The upcoming Scottish independence referendum next year will have profound implications for Scotland and the UK as a whole. Up to now the debate from both sides has been negative and a strategy very much of attack the opposing side. This book attempts to break through that barrier and offer a comprehensive analysis of what awaits Scotland if it votes for independence or if the people of Scotland decide to remain as part of the UK. In truth, there is little in the way of certainty of what a vote for independence would mean as it would rely heavily on negotiations with the UK government on crucial issues such as currency.
A number of issues are touched upon in the book and particularly interesting are the chapters on oil and on welfare within the UK and the alternative, from a nationalist standpoint. I would use the book as a guide certainly and it does remain balanced throughout which is refreshing and adds to the value of the book. I would read further around the subject if you want to gain a better overview, because this doesn't tend to go into too much detail. Which is understandable and is one of the overriding purposes which is for the book to be readable.
Perhaps, Scotland's Choices is best viewed as part of a wider collection. I would recommend the book, but to get a more detailed understanding I would recommend additional reading.
on 22 April 2014
Essential reading maybe, but hard going, packed as it is with facts and statistics. The authors are careful not to come down either for the Union or Independence, remaining clinically detached in their analysis. The complexities of dissociation from rUK are so great that they alone would seem reason enough for staying united, and one option if the Yes vote succeeds, that of staying within a Sterling currency union, has already been removed. McLean et al also make it clear that whichever way the vote goes years of negotiation lie ahead either in detaching the two economies, or implementing futher devolution as recommended by the Calman Commission and set out in the Scotland Act 2012. But were the vote for independence to be NO, it seems clear that the Nationaists will hardly pack their bags and go away, but would be in the comfortable position of claiming the credit for future success on themselves and the blame for future mistakes on the Unionists; and biding their time for another bid.
Hard headed analysis,as set out here suggests the right option is No to independence, but we're not bloodless automata and there's centuries of emotional baggage in the relationship between the two countries. So perhaps better to say Yes and then the issue is finally out of the way, once ways and means are finally agreed, and the two countries will go on much as they have always done but in a more friendly and equable way.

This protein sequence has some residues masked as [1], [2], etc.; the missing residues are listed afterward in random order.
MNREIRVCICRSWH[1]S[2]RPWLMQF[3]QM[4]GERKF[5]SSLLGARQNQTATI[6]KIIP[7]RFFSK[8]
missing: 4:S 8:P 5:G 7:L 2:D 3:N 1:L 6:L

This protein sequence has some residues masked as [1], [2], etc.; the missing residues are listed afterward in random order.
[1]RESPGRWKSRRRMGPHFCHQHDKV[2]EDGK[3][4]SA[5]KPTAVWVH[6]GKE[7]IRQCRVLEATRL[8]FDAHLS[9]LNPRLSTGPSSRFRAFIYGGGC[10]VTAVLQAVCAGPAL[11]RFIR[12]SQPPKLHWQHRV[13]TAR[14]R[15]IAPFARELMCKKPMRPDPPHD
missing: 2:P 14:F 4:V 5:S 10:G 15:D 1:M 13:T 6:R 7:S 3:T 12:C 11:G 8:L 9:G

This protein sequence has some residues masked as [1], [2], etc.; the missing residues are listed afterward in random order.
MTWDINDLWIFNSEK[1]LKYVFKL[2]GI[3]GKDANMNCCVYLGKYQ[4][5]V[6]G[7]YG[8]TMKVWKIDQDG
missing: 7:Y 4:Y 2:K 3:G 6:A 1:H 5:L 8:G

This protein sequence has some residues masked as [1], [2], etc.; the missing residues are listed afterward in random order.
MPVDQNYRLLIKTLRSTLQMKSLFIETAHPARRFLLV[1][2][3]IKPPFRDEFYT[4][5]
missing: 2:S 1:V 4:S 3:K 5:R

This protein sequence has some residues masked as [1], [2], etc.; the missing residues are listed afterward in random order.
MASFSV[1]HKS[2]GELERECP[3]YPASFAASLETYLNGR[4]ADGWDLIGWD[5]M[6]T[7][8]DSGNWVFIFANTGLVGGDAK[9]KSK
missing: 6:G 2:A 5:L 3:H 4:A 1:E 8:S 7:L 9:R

on 21 May 2013
A brilliantly informative book about the pros and cons of independence for Scotland. The authors clearly and analytically set out what would happen and what needs to happen for Scottish independence to occur. There is no bias in the book one way or the other, just the facts. When you have read it, every utterance of a politician can be listened to and opined upon from a rational point of view, and i have to say its makes what pro independence politicians say very hard to believe.
My conclusion is that every one who votes in Scotland should read it, sadly 99.99% of them will not and will go the ballot box ill informed to make their vote on the most important occasion in their lives. Alex Salmond should read it as well.
on 9 January 2014
This excellent book is a study of the implications of the referendum for Scotland's, indeed Britain's, future. Iain McLean is a Professor of Politics at Oxford University. Jim Gallagher and Guy Lodge are both Gwilym Gibbon Fellows at Nuffield College, Oxford.
They point out that EU treaties oblige member countries to have a central bank. The SNP says the Bank of England would be Scotland's central bank.
The SNP says that its 3 per cent corporation tax cut would lift output by 1.4 per cent, jobs by 1.1 per cent (27,000) and investment by 1.9 per cent - by 2034! But to take advantage of lower corporation tax, all a company has to do is set up a shell company to move its taxable profit, not any jobs or actual production, to the cheaper country.
The Scottish government has made no effort to devolve labour market law. It clearly supports the present anti-trade union laws.
Under devolution, there are no UK-wide framework laws covering devolved matters, no insistence that citizens living in devolved territories are entitled to a minimum level of service provision or UK-wide common standards. Scotland has higher levels of public spending than the rest of the UK. Its domestic tax revenues per head are the same as the UK average. It relies on current oil revenues to support its current level of public spending. As the authors conclude, "with oil revenues at their 2009-10 level, an independent Scotland would have either to raise taxes or cut services, or both."